Federal authorities arrested a man after he asked a 17-year-old girl he met on Facebook if she knew anyone who might be able to “put a cap” in his wife, in one of the strangest intersections of social media, false identity and court proceedings to date.
David Voelkert, who had “friended” the teen, started discussing the custody battle he was fighting with his ex-wife, Angela Voelkert. But the “girl” was actually a fake profile created by his ex-wife, who asked a friend to play the role, in an effort to gather evidence that her ex-husband didn’t deserve custody of their children.
The plan worked even better than she hoped: Mr. Voelkert eventually told the girl that he had put a tracking device on his ex-wife’s car and would “find someone to take care of her.”
He asked the supposed teen if she knew any “gangbangers” at school who would be willing to murder his wife for $10,000. He also asked the girl to run away with him and his children.
The Federal Bureau of Investigation arrested the Mr. Voelkert. But in court he produced a notarized affidavit, signed six days before he asked for a hitman, claiming he suspected the “girl” was actually his wife or a friend of hers.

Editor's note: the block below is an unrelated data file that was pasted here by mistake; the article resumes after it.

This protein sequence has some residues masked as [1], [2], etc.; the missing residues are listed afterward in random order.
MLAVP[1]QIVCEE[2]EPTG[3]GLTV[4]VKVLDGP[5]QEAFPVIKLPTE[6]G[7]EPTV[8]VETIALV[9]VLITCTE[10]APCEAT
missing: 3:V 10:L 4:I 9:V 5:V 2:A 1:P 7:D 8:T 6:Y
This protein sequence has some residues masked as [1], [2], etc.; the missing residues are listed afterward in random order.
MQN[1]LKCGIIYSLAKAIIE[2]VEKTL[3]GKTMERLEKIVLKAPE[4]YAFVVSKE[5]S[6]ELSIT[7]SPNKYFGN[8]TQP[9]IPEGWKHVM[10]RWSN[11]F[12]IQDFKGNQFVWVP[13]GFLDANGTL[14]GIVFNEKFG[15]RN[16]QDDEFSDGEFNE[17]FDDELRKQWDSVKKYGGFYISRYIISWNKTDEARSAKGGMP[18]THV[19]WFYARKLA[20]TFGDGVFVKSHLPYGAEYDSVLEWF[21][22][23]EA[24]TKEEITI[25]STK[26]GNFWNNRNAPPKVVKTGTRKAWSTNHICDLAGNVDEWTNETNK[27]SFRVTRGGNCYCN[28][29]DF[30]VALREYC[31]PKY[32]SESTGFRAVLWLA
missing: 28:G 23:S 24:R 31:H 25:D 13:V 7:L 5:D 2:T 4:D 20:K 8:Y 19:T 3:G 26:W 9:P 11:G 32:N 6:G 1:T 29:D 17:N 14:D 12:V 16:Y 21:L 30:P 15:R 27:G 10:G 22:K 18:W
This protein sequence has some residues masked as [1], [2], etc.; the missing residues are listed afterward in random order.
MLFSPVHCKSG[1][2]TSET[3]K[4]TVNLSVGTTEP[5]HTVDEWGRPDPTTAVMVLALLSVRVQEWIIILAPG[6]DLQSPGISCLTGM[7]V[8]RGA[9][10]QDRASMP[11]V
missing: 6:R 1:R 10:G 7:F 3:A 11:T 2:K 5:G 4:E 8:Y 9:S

He proclaimed his intention to go along with the ploy in order to prove to the custody court that his ex-wife continued to meddle in his life.
The FBI dropped all charges.
As social media becomes increasingly intertwined with everyday life, Facebook plays an increasing role as a source of tension in divorce cases.
As Facebook and other social media sites increasingly mirror people’s real lives, their digital revelations are being used as evidence in court, both to condemn and exonerate them. Family law attorneys reportedly advise clients to refrain from making disparaging remarks about their soon-to-be-ex-spouse or any professional involved in divorce proceedings on Facebook.
Many of these instances appear to illustrate that users have a poor grasp of how postings detailing bad behavior could come back to haunt them.
But the Voelkert case appears to break new ground in with its unique blend of false identity and role playing. Its possible that such cases will actually become more common as people use social networking’s ability to mask the real person at the keyboard in order to entrap others.